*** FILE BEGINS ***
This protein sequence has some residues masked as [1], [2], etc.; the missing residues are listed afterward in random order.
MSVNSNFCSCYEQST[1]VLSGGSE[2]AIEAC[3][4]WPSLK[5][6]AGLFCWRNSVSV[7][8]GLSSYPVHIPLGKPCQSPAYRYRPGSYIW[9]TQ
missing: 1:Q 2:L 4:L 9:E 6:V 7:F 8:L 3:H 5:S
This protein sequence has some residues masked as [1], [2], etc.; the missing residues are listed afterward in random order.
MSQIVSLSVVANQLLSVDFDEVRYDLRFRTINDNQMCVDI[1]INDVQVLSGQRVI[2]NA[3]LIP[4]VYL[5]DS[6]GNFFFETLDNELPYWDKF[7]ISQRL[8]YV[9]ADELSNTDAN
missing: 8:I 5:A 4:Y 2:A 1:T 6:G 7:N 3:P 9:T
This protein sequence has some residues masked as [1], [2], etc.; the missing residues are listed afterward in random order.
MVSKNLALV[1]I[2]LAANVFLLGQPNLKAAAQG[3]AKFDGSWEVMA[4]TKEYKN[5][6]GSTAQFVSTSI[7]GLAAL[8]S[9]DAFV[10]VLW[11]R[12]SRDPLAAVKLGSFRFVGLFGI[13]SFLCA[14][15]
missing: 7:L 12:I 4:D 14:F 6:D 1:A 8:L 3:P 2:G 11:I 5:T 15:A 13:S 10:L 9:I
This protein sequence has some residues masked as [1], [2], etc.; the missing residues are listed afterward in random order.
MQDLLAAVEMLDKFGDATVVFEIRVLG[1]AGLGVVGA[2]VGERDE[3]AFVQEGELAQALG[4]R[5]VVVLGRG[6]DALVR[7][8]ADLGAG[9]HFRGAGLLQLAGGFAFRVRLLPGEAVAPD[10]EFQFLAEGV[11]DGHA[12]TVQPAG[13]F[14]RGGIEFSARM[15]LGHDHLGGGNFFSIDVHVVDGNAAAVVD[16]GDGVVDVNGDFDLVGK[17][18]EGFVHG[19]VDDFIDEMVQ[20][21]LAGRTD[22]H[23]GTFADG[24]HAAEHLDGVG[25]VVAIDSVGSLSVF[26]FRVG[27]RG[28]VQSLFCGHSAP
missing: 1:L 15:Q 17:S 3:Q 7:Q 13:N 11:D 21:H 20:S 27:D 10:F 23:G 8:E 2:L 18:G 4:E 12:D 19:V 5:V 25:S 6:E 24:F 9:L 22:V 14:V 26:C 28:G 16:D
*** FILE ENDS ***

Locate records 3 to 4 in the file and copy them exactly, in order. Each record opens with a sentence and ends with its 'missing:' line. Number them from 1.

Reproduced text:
This protein sequence has some residues masked as [1], [2], etc.; the missing residues are listed afterward in random order.
MVSKNLALV[1]I[2]LAANVFLLGQPNLKAAAQG[3]AKFDGSWEVMA[4]TKEYKN[5][6]GSTAQFVSTSI[7]GLAAL[8]S[9]DAFV[10]VLW[11]R[12]SRDPLAAVKLGSFRFVGLFGI[13]SFLCA[14][15]
missing: 7:L 12:I 4:D 14:F 6:D 1:A 8:L 3:P 2:G 11:I 5:T 15:A 13:S 10:L 9:I
This protein sequence has some residues masked as [1], [2], etc.; the missing residues are listed afterward in random order.
MQDLLAAVEMLDKFGDATVVFEIRVLG[1]AGLGVVGA[2]VGERDE[3]AFVQEGELAQALG[4]R[5]VVVLGRG[6]DALVR[7][8]ADLGAG[9]HFRGAGLLQLAGGFAFRVRLLPGEAVAPD[10]EFQFLAEGV[11]DGHA[12]TVQPAG[13]F[14]RGGIEFSARM[15]LGHDHLGGGNFFSIDVHVVDGNAAAVVD[16]GDGVVDVNGDFDLVGK[17][18]EGFVHG[19]VDDFIDEMVQ[20][21]LAGRTD[22]H[23]GTFADG[24]HAAEHLDGVG[25]VVAIDSVGSLSVF[26]FRVG[27]RG[28]VQSLFCGHSAP
missing: 1:L 15:Q 17:S 3:Q 7:Q 13:N 11:D 21:H 20:S 27:D 10:F 23:G 8:E 2:L 18:G 4:E 12:D 19:V 5:V 25:S 6:E 24:F 9:L 22:V 14:V 26:C 28:G 16:D